The Dallara like most Formula type cars have a what I like to call an exponential engine curve. What I mean by that is the more RPM\'s you are using the more torque the engine is producing. So basically you want to shift in this car the latest as possible. Just before you hit the limiter, That also means you want the car screaming at the end of every straight, even if it\'s in 4th or 5th gear. Obviously you\'ll have to make some sacrifices on some tracks, but this should be what you aim for. Another thing to aim for with gearing is by using the two drop gears you can fine tune your 1st gear. This is one thing I usually try to do as soon as possible. Some tracks you may get a lot of wheel spin coming off a 1st gear corner, so by adjusting your drop gears you can make 1st a lot taller if you need it. As normally you will be always running the tallest ratio of 2.286 on 1st, So this allows you to make that even taller, which than you can focus on making the other gears work.
 

Differential Settings


So Clutch Plates, Preload and Ramp Angle? ehhh whats that? smile Well if you guys remember other sims, where we had Coast and Power, the Ramp Angle is exactly that. So 45/45 and 60/60. Now that doesn\'t give us a lot of options like we are used to having, but what do these do exactly? Reading this guide on Differentials and how they work can be helpful.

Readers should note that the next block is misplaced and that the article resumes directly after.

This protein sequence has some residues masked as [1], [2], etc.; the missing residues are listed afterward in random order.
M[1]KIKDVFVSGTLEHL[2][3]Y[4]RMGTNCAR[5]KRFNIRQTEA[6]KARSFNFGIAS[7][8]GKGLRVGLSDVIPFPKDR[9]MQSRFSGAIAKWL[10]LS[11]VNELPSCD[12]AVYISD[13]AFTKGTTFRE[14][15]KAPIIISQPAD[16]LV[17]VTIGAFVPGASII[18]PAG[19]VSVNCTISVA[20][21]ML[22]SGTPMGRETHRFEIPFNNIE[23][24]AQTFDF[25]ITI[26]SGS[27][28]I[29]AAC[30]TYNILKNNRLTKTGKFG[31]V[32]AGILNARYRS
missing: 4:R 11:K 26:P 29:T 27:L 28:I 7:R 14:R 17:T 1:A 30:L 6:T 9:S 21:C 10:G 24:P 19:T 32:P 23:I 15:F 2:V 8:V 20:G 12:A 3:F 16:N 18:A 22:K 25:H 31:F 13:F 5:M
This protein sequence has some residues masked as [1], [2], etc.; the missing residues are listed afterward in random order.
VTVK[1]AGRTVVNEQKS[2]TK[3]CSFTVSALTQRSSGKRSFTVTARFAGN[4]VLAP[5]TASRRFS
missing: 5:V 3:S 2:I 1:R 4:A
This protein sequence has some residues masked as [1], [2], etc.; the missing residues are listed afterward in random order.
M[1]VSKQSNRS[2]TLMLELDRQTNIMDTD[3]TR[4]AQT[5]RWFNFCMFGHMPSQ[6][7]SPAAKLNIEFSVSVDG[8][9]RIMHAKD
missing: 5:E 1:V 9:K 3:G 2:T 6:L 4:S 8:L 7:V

In a nutshell, the 45/45 ramp angle is the preferred setting. I typically adjust the preload from 15-35lbs as well, depending on the track, In some cases I\'ll use 2 or even 3 clutch plates. The 60/60 angle I have used in some cases, but the majority of the time the 45/45 angle is the better ramp angle to use. Preload allows you to fine tune the the effect the ramp angle has. A higher preload will make the differential more locked. Meaning less wheel spin and more corner entry stability or understeer if you go too far. Clutches have the same effect, except in a bigger change. So if your looking for a lot of extra stability adding a clutch plate is better than adding a bunch of preload. Getting this balanced to your driving technique can be tricky, but it is an important part of getting the car to have the early rotation you need to get on the throttle as soon as possible, and getting the wheel released.